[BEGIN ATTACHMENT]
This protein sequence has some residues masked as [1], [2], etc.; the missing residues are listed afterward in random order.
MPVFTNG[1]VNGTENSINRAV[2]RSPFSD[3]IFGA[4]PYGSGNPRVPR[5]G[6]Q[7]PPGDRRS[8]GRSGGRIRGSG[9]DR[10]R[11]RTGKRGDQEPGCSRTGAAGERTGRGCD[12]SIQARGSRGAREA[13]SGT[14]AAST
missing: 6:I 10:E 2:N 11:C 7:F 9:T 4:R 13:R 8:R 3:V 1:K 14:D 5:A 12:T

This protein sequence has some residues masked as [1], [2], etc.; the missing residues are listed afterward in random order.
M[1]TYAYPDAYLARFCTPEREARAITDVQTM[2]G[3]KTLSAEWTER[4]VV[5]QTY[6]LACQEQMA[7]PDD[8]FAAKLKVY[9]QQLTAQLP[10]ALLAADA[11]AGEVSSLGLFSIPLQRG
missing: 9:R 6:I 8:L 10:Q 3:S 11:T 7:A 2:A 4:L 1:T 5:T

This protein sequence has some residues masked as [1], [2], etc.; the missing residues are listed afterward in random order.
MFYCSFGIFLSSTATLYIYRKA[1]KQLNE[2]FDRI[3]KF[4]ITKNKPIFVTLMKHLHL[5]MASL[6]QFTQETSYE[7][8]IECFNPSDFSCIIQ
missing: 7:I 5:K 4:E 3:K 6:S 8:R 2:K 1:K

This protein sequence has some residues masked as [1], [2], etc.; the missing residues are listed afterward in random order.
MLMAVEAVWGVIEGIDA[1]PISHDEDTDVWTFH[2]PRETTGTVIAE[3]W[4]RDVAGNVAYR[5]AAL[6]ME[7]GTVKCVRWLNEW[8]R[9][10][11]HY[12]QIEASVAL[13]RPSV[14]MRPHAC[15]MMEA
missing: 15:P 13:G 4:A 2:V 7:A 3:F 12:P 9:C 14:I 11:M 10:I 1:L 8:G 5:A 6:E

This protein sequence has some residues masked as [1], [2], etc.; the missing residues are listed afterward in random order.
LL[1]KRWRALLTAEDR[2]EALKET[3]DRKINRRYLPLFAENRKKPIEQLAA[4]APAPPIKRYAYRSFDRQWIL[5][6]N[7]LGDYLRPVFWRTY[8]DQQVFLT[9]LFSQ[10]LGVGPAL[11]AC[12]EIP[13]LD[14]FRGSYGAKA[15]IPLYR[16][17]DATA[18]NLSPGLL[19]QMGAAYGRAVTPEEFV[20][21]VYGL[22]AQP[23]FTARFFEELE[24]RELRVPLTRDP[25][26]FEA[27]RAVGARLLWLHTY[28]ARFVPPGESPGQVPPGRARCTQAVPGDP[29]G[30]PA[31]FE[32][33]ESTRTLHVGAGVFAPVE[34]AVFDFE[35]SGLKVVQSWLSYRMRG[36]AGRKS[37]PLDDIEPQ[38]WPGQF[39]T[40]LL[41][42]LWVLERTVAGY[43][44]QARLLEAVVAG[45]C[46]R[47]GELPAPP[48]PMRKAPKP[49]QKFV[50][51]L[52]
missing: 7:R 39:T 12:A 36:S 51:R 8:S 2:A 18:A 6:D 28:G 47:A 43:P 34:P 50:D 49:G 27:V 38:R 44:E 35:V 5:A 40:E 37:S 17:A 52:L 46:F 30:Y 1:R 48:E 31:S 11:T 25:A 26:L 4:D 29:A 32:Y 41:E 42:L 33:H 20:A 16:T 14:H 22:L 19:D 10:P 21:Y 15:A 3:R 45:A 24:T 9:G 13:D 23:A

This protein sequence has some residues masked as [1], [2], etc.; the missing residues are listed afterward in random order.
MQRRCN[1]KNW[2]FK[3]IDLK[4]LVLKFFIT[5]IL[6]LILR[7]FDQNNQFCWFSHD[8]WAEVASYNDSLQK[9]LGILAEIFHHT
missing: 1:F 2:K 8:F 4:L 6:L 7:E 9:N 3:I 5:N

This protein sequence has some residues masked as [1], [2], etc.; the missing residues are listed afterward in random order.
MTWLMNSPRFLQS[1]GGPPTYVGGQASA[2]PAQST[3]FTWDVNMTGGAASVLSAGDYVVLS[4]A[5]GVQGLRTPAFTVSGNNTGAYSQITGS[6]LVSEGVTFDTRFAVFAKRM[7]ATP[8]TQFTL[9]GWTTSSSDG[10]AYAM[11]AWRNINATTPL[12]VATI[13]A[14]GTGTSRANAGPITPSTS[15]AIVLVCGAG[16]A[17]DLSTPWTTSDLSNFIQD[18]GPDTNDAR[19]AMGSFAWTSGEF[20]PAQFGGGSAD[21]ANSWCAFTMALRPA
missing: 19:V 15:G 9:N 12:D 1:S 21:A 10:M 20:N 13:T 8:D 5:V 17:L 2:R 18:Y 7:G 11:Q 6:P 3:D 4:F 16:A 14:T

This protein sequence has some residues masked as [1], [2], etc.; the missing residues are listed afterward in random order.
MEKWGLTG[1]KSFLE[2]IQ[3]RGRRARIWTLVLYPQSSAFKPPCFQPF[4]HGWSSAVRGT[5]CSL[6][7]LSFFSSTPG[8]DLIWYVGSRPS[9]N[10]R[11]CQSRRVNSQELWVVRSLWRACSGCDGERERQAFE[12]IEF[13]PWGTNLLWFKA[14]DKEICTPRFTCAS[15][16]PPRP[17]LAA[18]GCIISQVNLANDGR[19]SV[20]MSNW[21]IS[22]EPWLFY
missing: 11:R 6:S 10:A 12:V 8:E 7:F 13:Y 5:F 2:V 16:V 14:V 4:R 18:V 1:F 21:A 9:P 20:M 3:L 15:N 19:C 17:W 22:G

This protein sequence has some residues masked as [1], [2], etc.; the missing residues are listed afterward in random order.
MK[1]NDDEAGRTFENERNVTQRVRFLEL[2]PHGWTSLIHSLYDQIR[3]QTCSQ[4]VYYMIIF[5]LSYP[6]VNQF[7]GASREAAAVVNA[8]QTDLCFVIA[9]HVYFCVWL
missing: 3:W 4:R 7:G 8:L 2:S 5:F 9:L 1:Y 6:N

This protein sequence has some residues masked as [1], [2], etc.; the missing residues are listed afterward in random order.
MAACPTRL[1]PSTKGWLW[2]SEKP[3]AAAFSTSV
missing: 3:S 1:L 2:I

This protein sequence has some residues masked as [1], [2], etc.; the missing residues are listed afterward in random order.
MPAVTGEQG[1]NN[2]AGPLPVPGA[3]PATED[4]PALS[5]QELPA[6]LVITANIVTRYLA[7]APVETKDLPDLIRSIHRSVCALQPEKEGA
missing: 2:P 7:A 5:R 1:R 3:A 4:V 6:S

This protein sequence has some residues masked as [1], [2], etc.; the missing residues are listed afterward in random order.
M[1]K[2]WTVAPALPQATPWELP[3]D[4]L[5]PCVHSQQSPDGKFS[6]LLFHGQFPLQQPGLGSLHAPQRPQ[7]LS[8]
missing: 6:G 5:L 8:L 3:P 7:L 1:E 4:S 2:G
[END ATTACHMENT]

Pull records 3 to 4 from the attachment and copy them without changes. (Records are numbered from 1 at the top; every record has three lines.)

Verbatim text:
This protein sequence has some residues masked as [1], [2], etc.; the missing residues are listed afterward in random order.
MFYCSFGIFLSSTATLYIYRKA[1]KQLNE[2]FDRI[3]KF[4]ITKNKPIFVTLMKHLHL[5]MASL[6]QFTQETSYE[7][8]IECFNPSDFSCIIQ
missing: 7:I 5:K 4:E 3:K 6:S 8:R 2:K 1:K

This protein sequence has some residues masked as [1], [2], etc.; the missing residues are listed afterward in random order.
MLMAVEAVWGVIEGIDA[1]PISHDEDTDVWTFH[2]PRETTGTVIAE[3]W[4]RDVAGNVAYR[5]AAL[6]ME[7]GTVKCVRWLNEW[8]R[9][10][11]HY[12]QIEASVAL[13]RPSV[14]MRPHAC[15]MMEA
missing: 15:P 13:G 4:A 2:V 7:A 3:F 12:P 9:C 14:I 11:M 10:I 1:L 8:G 5:A 6:E